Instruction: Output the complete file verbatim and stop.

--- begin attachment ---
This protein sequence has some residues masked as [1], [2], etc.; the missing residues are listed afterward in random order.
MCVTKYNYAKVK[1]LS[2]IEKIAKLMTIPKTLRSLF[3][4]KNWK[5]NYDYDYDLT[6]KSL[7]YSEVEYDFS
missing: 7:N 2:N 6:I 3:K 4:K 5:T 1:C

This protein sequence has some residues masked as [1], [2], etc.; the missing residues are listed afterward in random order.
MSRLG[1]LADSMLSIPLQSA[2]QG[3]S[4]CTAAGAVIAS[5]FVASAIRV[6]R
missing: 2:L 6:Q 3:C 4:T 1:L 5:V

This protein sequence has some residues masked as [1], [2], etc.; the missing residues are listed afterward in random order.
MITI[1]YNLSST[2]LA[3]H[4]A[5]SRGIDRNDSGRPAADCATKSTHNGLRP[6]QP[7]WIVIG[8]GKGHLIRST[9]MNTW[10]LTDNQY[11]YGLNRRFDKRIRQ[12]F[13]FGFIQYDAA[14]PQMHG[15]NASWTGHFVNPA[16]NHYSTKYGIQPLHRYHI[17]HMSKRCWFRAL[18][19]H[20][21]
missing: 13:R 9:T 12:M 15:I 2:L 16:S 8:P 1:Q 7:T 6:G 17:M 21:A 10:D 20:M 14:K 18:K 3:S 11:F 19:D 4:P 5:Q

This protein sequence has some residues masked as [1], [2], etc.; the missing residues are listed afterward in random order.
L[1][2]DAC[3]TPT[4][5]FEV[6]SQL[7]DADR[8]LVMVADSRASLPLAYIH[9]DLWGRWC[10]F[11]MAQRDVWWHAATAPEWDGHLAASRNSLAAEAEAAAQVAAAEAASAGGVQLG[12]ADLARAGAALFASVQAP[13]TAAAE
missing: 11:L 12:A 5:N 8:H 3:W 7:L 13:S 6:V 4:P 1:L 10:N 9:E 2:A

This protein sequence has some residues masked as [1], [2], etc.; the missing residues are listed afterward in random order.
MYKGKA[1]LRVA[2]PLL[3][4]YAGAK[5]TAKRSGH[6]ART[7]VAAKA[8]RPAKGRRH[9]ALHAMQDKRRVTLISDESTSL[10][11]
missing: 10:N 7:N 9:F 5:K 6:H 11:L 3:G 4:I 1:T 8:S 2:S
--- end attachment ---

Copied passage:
This protein sequence has some residues masked as [1], [2], etc.; the missing residues are listed afterward in random order.
MCVTKYNYAKVK[1]LS[2]IEKIAKLMTIPKTLRSLF[3][4]KNWK[5]NYDYDYDLT[6]KSL[7]YSEVEYDFS
missing: 7:N 2:N 6:I 3:K 4:K 5:T 1:C

This protein sequence has some residues masked as [1], [2], etc.; the missing residues are listed afterward in random order.
MSRLG[1]LADSMLSIPLQSA[2]QG[3]S[4]CTAAGAVIAS[5]FVASAIRV[6]R
missing: 2:L 6:Q 3:C 4:T 1:L 5:V

This protein sequence has some residues masked as [1], [2], etc.; the missing residues are listed afterward in random order.
MITI[1]YNLSST[2]LA[3]H[4]A[5]SRGIDRNDSGRPAADCATKSTHNGLRP[6]QP[7]WIVIG[8]GKGHLIRST[9]MNTW[10]LTDNQY[11]YGLNRRFDKRIRQ[12]F[13]FGFIQYDAA[14]PQMHG[15]NASWTGHFVNPA[16]NHYSTKYGIQPLHRYHI[17]HMSKRCWFRAL[18][19]H[20][21]
missing: 13:R 9:T 12:M 15:I 2:L 16:S 8:P 1:Q 7:T 6:G 17:M 21:A 10:D 20:M 14:K 18:K 3:S 11:F 19:D 4:P 5:Q

This protein sequence has some residues masked as [1], [2], etc.; the missing residues are listed afterward in random order.
L[1][2]DAC[3]TPT[4][5]FEV[6]SQL[7]DADR[8]LVMVADSRASLPLAYIH[9]DLWGRWC[10]F[11]MAQRDVWWHAATAPEWDGHLAASRNSLAAEAEAAAQVAAAEAASAGGVQLG[12]ADLARAGAALFASVQAP[13]TAAAE
missing: 11:L 12:A 5:N 8:H 3:W 7:L 13:S 6:V 4:P 1:L 10:N 9:E 2:A

This protein sequence has some residues masked as [1], [2], etc.; the missing residues are listed afterward in random order.
MYKGKA[1]LRVA[2]PLL[3][4]YAGAK[5]TAKRSGH[6]ART[7]VAAKA[8]RPAKGRRH[9]ALHAMQDKRRVTLISDESTSL[10][11]
missing: 10:N 7:N 9:F 5:K 6:H 11:L 3:G 4:I 1:T 8:S 2:S